Durham high school choir chosen to perform at Carnegie Hall this spring
DURHAM – You have likely heard the saying that practice makes perfect and for the music students at O’Neill Collegiate and Vocational Institute in Oshawa, it was their practicing and dedication that drew the attention of a famous musician – to their talents.
“I actually uploaded a video of us singing in Toronto last year and a few months later we found out that Eric Whitacre, one of the biggest choral composers in modern day, saw my video on YouTube,” said Michael Posthumus, O’Neill Chamber Choir. “Because of that our choir was invited to sing with Eric at Carnegie Hall –which I’m still in shock about.”
The video was discovered by Distinguished Concerts International New York who invited the O’Neill Chamber Choir to participate in a performance next spring called ‘The Music of Eric Whitacre’, at Carnegie Hall.
“They were searching for choirs that are of a certain calibre to be a part of this experience with Eric Whitacre,” said O’Neill Chamber Choir’s director, Erin Collins. “The choir has always been recognized internationally so we try to maintain that standard of excellence.”
One of the members of the choir, Machaela Tyson, said she’s thrilled that they were picked.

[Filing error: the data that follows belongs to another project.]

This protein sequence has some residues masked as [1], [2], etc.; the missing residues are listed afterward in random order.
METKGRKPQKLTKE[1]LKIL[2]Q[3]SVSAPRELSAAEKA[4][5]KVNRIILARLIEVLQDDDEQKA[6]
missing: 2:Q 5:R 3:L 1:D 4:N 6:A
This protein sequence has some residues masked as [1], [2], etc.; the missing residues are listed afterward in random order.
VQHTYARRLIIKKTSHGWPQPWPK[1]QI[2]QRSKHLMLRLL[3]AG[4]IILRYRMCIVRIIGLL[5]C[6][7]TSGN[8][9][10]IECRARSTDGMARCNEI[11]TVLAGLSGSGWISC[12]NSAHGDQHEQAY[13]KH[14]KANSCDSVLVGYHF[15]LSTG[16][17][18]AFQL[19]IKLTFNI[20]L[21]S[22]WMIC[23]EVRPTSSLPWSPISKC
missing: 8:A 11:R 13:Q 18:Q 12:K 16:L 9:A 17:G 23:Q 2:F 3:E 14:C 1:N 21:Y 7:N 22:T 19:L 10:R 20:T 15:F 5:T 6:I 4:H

“Honestly, I am so excited,” said Tyson. “We really owe everything to Miss Collins. She puts all of her energy into us and we are so grateful for her.”
The once-in-a lifetime opportunity offers a three day residency which includes rehearsals with the world renowned composer and conductor, Eric Whitacre on April 26th and 27th of next year. It will be followed by a dress rehearsal, concert and reception on April 28th .
But this experience also comes with a steep price.
“We have 25 students that are in the O’Neill Chamber Choir,” said Collins. “The cost for the trip is $1,500 and then to be a part of the three day residency and concert it will be another $1,000 per student. We are doing some major fundraising to make sure that all students are able to go.”
Tyson, however says its a seemingly small price to pay for bragging rights.
“Imagine we are all going to be able to say ‘I performed in Carnegie Hall at 17/18 years-old,’ ” gushed Tyson. “It’s really crazy.”
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